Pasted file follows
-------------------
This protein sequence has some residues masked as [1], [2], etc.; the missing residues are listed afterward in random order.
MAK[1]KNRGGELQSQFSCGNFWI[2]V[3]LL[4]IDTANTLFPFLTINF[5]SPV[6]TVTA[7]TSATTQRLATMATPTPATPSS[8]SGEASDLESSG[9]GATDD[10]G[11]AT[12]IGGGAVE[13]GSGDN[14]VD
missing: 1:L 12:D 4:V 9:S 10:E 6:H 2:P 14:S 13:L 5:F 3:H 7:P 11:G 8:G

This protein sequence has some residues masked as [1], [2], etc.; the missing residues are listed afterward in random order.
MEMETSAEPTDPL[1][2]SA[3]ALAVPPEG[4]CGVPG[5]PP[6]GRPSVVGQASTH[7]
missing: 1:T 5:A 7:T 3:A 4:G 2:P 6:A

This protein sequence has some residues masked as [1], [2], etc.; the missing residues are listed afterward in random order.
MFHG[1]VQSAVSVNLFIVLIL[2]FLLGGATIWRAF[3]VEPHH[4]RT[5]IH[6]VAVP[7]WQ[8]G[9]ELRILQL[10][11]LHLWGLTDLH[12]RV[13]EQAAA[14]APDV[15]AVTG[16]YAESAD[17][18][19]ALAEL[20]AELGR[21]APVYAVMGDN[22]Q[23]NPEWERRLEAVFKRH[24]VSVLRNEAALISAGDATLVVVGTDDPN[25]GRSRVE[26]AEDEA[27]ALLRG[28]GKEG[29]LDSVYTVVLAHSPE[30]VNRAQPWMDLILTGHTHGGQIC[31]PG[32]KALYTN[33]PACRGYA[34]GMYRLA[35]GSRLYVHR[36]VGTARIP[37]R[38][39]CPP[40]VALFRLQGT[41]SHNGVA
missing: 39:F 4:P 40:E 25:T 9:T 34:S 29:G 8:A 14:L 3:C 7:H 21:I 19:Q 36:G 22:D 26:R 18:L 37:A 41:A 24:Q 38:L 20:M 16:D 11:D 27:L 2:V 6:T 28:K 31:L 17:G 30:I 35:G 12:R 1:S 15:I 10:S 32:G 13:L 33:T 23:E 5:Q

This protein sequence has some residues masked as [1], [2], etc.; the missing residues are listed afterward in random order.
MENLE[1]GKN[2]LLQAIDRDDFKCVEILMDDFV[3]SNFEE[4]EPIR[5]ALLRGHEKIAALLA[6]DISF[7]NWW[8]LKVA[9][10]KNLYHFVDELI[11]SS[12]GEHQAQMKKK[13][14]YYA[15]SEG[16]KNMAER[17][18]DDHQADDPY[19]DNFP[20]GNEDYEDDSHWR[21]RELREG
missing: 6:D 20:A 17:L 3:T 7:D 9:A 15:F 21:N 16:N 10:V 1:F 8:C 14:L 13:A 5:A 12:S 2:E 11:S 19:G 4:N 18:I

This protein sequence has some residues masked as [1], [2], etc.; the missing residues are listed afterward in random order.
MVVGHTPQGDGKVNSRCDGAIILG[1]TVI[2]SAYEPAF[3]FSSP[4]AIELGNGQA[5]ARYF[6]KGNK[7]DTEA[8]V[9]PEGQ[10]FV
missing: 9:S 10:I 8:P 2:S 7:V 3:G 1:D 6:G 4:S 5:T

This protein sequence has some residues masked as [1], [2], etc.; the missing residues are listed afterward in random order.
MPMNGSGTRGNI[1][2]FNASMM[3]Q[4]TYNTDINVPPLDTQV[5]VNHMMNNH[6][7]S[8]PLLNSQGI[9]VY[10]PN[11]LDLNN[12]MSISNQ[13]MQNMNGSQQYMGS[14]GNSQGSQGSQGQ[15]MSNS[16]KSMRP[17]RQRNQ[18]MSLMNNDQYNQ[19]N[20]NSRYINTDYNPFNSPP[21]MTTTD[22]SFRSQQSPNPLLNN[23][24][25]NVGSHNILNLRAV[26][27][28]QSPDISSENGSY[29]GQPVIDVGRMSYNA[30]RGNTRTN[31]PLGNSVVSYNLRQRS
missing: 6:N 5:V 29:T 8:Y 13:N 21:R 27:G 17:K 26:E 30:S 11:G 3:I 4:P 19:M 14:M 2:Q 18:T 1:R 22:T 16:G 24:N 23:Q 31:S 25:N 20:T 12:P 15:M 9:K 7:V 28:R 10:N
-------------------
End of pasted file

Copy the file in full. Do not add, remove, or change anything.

This protein sequence has some residues masked as [1], [2], etc.; the missing residues are listed afterward in random order.
MAK[1]KNRGGELQSQFSCGNFWI[2]V[3]LL[4]IDTANTLFPFLTINF[5]SPV[6]TVTA[7]TSATTQRLATMATPTPATPSS[8]SGEASDLESSG[9]GATDD[10]G[11]AT[12]IGGGAVE[13]GSGDN[14]VD
missing: 1:L 12:D 4:V 9:S 10:E 6:H 2:P 14:S 13:L 5:F 3:H 7:P 11:G 8:G

This protein sequence has some residues masked as [1], [2], etc.; the missing residues are listed afterward in random order.
MEMETSAEPTDPL[1][2]SA[3]ALAVPPEG[4]CGVPG[5]PP[6]GRPSVVGQASTH[7]
missing: 1:T 5:A 7:T 3:A 4:G 2:P 6:A

This protein sequence has some residues masked as [1], [2], etc.; the missing residues are listed afterward in random order.
MFHG[1]VQSAVSVNLFIVLIL[2]FLLGGATIWRAF[3]VEPHH[4]RT[5]IH[6]VAVP[7]WQ[8]G[9]ELRILQL[10][11]LHLWGLTDLH[12]RV[13]EQAAA[14]APDV[15]AVTG[16]YAESAD[17][18][19]ALAEL[20]AELGR[21]APVYAVMGDN[22]Q[23]NPEWERRLEAVFKRH[24]VSVLRNEAALISAGDATLVVVGTDDPN[25]GRSRVE[26]AEDEA[27]ALLRG[28]GKEG[29]LDSVYTVVLAHSPE[30]VNRAQPWMDLILTGHTHGGQIC[31]PG[32]KALYTN[33]PACRGYA[34]GMYRLA[35]GSRLYVHR[36]VGTARIP[37]R[38][39]CPP[40]VALFRLQGT[41]SHNGVA
missing: 39:F 4:P 40:E 25:T 9:T 34:S 29:G 8:A 14:L 3:C 7:H 21:I 19:Q 36:G 22:D 26:R 18:L 37:A 41:A 24:Q 38:L 20:M 16:D 11:D 27:L 2:V 6:T 28:K 31:L 17:G 30:I 35:G 12:R 1:S 15:I 10:S 32:G 13:L 33:T 23:E 5:Q

This protein sequence has some residues masked as [1], [2], etc.; the missing residues are listed afterward in random order.
MENLE[1]GKN[2]LLQAIDRDDFKCVEILMDDFV[3]SNFEE[4]EPIR[5]ALLRGHEKIAALLA[6]DISF[7]NWW[8]LKVA[9][10]KNLYHFVDELI[11]SS[12]GEHQAQMKKK[13][14]YYA[15]SEG[16]KNMAER[17][18]DDHQADDPY[19]DNFP[20]GNEDYEDDSHWR[21]RELREG
missing: 6:D 20:A 17:L 3:T 7:D 9:A 15:F 21:N 16:N 10:V 1:F 8:C 14:L 13:A 5:A 12:S 2:E 11:S 19:G 4:N 18:I

This protein sequence has some residues masked as [1], [2], etc.; the missing residues are listed afterward in random order.
MVVGHTPQGDGKVNSRCDGAIILG[1]TVI[2]SAYEPAF[3]FSSP[4]AIELGNGQA[5]ARYF[6]KGNK[7]DTEA[8]V[9]PEGQ[10]FV
missing: 9:S 10:I 8:P 2:S 7:V 3:G 1:D 6:G 4:S 5:T

This protein sequence has some residues masked as [1], [2], etc.; the missing residues are listed afterward in random order.
MPMNGSGTRGNI[1][2]FNASMM[3]Q[4]TYNTDINVPPLDTQV[5]VNHMMNNH[6][7]S[8]PLLNSQGI[9]VY[10]PN[11]LDLNN[12]MSISNQ[13]MQNMNGSQQYMGS[14]GNSQGSQGSQGQ[15]MSNS[16]KSMRP[17]RQRNQ[18]MSLMNNDQYNQ[19]N[20]NSRYINTDYNPFNSPP[21]MTTTD[22]SFRSQQSPNPLLNN[23][24][25]NVGSHNILNLRAV[26][27][28]QSPDISSENGSY[29]GQPVIDVGRMSYNA[30]RGNTRTN[31]PLGNSVVSYNLRQRS
missing: 6:N 5:V 29:T 8:Y 13:N 21:R 27:G 17:K 26:E 30:S 11:G 3:I 4:P 19:M 14:M 2:Q 18:T 1:R 22:T 16:G 24:N 23:Q 31:S 25:N 20:T 12:P 15:M 9:K 7:V 28:R 10:N